Scott Dixon, Helio Castroneves and Raphael Matos have been voted to the 2008 All-America Auto Racing First Team by the American Auto Racing Writers and Broadcasters Association, topping a good week for Indy Racing League participants.

The trio are among 17 drivers in seven categories eligible for the prestigious Jerry Titus Award, which will be presented to the overall driver of the year at a gala ceremony in California next month, as Dixon and Castroneves - first and second in points - swept first team honours in the open-wheel category as the top two vote getters.

Dixon recorded a record-tying six victories in 2008, including the Indianapolis 500, to win his second series championship by 17 points over Castroneves, who also established a series record by adding eight second-place finishes to his two late-season wins. The pair easily out-distanced the other nominees in the open-wheel category and are now both four-time All-Americans, with Dixon making a third appearance on the first team and Castroneves debuting among the elite group.

Related Articles

Matos, meanwhile, earned first team honours in the 'At Large' category, having won the Firestone Indy Lights championship on the strength of three victories. He is the fifth Indy Pro Series/Indy Lights champion since 2002 to earn first team honours, and will graduate to the IndyCar Series in 2009.

Ryan Briscoe and Tony Kanaan were both voted to the AARWBA second team, Briscoe for the first time after taking his first IndyCar Series victories en route to fifth in the championship. Kanaan, who won once in 2008 and finished third overall, was elected for the fourth time.

Danica Patrick and Dan Wheldon both earned honourable mentions by garnering at least five per cent of the overall votes, Patrick after becoming the first woman to win a major IndyCar event and Wheldon on the strength of two series wins as he was named to the team for the fourth time.

Elsewhere, Firestone Indy Lights team owner Sam Schmidt is set to receive the 2008 Visionary Leadership Award from the Christopher & Dana Reeve Foundation in recognition of his 'outstanding professional and philanthropic leadership'. The former IndyCar racer will be joined by actress Jane Seymour, who will receive the 2008 Philanthropy Award.

"I am so touched and honoured by this recognition," the founder of the Sam Schmidt Paralysis Foundation admitted, "Not only was Chris a friend, but he inspired me and so many others to pull through challenging times and move forward with my life."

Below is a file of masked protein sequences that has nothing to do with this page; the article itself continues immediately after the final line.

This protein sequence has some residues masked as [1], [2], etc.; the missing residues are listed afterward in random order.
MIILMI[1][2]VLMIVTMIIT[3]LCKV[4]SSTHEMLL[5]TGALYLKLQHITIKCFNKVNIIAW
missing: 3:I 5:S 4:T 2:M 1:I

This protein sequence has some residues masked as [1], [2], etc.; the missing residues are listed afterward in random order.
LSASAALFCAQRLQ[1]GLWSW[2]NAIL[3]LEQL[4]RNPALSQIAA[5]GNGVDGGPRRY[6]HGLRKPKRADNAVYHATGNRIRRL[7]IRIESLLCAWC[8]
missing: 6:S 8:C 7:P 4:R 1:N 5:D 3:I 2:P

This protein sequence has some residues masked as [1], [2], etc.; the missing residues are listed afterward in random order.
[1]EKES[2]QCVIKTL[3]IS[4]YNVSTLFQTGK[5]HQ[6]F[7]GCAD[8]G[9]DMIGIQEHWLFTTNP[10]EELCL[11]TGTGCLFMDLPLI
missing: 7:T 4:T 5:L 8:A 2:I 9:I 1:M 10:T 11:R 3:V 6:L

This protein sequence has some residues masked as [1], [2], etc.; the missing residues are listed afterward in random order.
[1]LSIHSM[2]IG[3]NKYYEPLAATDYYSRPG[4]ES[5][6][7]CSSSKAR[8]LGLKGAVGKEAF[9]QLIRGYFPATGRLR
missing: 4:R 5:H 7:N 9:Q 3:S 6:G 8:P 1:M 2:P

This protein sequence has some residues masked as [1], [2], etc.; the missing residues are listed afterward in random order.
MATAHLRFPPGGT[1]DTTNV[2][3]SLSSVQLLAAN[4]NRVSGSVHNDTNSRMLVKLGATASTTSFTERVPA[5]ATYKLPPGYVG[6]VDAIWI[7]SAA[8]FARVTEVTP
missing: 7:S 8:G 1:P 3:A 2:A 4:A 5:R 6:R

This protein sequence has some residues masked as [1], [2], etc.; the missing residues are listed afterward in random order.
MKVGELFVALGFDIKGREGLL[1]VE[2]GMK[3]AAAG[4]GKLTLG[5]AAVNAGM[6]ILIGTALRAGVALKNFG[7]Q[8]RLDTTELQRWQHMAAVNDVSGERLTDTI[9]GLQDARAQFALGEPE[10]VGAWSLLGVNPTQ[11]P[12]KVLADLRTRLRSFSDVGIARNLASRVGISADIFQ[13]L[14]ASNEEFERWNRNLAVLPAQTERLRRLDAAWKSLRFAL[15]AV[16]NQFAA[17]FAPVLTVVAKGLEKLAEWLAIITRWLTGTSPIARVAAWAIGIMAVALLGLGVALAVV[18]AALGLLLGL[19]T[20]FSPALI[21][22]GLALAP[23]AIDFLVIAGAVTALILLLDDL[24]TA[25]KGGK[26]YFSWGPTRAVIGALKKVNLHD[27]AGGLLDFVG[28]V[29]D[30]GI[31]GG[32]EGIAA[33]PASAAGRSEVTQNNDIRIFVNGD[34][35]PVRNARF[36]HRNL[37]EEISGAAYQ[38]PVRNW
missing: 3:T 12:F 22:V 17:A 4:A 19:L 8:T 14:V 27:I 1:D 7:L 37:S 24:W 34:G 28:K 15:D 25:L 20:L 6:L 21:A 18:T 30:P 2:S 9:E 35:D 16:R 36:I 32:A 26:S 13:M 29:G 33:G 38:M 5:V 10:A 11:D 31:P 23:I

Schmidt founded his eponymous foundation after a practice crash left him with a spinal cord injury that paralysed him from the chest down. He has since taken the passion and commitment that made him a competitive race car driver and has focused that energy on creating a broader awareness of spinal cord injuries. The Sam Schmidt Paralysis Foundation and the Christopher & Dana Reeve Foundation have worked together for several years to fund cutting-edge research to find more effective treatments for spinal cord injuries.

"Sam has demonstrated extraordinary generosity of time, talent and resources, and his efforts have touched many people," said Peter T Wilderotter, president and CEO of the Reeve Foundation, "This award is presented with gratitude to Sam for his enthusiastic dedication, loyal support and inspirational example."

On a lighter note, Andretti Green Racing driver Patrick came out on top of another annual list, beating golfer Tiger Woods, New England Patriots quarterback Tom Brady and Super Bowl-winning New York Giant Eli Manning to be named as the most searched for athlete in 2008, according to AOL's review of internet, mobile and video searches.

The 26-year old, who raced into national prominence with a fourth-place finish in the Indianapolis 500 in 2005, increased her popularity with several milestones in 2008 and, prior to the start of the IndyCar season, graced the pages of Sports Illustrated's legendary Swimsuit Edition, an issue that reaches more than 69 million readers as well as more than 250 million online visitors.